Kampala, Uganda: A young Ugandan weightlifter who disappeared in Japan after failing to qualify for the Tokyo Olympics was charged Wednesday with conspiracy to defraud, his lawyer said.
Julius Ssekitoleko vanished from an Olympic training camp after learning he did not meet standards to compete in the Games, making headlines around the world as Japanese officials scrambled to locate him.
The 20-year-old was found several days later and flown home to Uganda where government officials said he would undergo counselling.
But he was swiftly taken into police custody, and on Wednesday he was charged with "conspiracy to defraud" before being released on a police bond, his lawyer Anthony Wameli told AFP.
"He is happy that he has been freed after spending five days in detention which is an infringement on his rights," he added.
A spokesman for Uganda's criminal investigations department, said Ssekitoleko may have conspired with a government official to be included on the team for Japan "well aware that he did not meet the qualifications".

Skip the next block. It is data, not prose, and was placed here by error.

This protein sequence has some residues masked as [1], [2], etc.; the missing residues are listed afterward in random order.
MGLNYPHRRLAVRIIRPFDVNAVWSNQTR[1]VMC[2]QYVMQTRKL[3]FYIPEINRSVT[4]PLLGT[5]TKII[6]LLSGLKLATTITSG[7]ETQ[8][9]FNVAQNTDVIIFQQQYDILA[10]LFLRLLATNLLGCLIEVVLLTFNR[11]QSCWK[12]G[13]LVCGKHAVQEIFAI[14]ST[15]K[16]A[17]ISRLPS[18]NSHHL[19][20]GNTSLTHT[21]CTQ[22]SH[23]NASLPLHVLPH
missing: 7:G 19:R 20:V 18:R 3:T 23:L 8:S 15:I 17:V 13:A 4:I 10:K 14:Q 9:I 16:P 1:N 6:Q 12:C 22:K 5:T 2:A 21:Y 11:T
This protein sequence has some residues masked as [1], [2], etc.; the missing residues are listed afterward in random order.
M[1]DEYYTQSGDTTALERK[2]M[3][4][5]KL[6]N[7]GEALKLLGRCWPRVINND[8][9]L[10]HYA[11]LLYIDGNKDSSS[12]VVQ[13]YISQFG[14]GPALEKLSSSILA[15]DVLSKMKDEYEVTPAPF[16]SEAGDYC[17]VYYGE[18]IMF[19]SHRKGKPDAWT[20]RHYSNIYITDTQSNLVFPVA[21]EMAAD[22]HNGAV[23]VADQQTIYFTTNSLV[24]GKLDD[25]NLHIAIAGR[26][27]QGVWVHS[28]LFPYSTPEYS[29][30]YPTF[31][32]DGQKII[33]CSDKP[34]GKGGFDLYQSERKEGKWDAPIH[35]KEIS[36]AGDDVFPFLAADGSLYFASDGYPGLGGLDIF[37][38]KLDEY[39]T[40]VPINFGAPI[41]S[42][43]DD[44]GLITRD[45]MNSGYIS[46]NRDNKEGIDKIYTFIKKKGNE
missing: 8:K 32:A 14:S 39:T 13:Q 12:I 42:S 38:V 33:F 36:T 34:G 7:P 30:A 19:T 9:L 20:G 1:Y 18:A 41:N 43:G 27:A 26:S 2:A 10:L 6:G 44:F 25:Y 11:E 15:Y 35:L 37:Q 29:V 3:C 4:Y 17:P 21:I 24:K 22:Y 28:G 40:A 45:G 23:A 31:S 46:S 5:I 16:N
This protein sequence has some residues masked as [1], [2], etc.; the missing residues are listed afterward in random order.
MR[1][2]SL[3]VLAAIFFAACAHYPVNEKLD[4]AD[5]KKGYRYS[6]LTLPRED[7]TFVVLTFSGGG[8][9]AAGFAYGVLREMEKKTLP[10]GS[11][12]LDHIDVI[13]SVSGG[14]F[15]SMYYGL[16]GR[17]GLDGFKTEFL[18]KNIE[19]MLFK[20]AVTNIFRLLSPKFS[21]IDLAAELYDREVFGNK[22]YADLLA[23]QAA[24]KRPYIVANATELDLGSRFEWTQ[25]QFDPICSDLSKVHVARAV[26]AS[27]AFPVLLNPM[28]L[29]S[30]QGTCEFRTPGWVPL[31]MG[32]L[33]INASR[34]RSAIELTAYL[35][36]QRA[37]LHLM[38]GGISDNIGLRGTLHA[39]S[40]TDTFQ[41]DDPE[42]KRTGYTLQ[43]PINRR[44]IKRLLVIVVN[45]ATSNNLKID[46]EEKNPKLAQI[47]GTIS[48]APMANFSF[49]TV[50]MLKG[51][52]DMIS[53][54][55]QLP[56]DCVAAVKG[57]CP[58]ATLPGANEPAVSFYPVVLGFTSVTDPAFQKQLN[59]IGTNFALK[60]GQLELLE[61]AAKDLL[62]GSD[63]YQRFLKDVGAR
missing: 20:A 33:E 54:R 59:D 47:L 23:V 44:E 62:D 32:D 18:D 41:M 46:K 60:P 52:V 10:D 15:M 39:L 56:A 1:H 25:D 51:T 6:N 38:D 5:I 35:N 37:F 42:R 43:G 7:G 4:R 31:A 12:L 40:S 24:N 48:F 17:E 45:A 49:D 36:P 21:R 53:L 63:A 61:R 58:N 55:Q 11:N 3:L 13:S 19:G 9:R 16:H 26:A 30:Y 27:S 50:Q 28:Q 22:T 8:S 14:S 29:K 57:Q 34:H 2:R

"Investigations will confirm the depth of the conspiracy to defraud the government as he had been paid allowances at the time of his disappearance," the spokesman, Charles Twine, told AFP.
Sympathy not harsh treatment'
Ssekitoleko's family had issued appeals for his release, saying his rights were being violated.
"This is an innocent young man. He didn't want to hurt anyone. Why is he being treated like a criminal?" asked his mother Juliet Nalwadda, speaking to AFP earlier Wednesday.
Uganda's weightlifting federation said Ssekitoleko came from a poor family and had been training hard for his first Olympics.
After he went missing, a note was found in Ssekitoleko's hotel room in which he said he wanted to work in Japan and asked that his belongings be sent to his family in Uganda.
The Union of Uganda Sports Federations and Associations had also condemned Ssekitoleko's detention.
"He deserves sympathy, not harsh treatment" the head of the union, Moses Muhangi, told AFP.
Ssekitoleko's plight has stirred mixed reactions in Uganda. The government was forced to apologise to Japan over the incident that Uganda's state minister for foreign affairs labelled "unacceptable conduct and treachery".
But others have been more sympathetic toward the young athlete whose dreams were dashed.
"Ssekitoleko is not a criminal, he is a victim of an economy that works for the few (in the) privileged class," Ugandan legislator Betty Nambooze said Wednesday.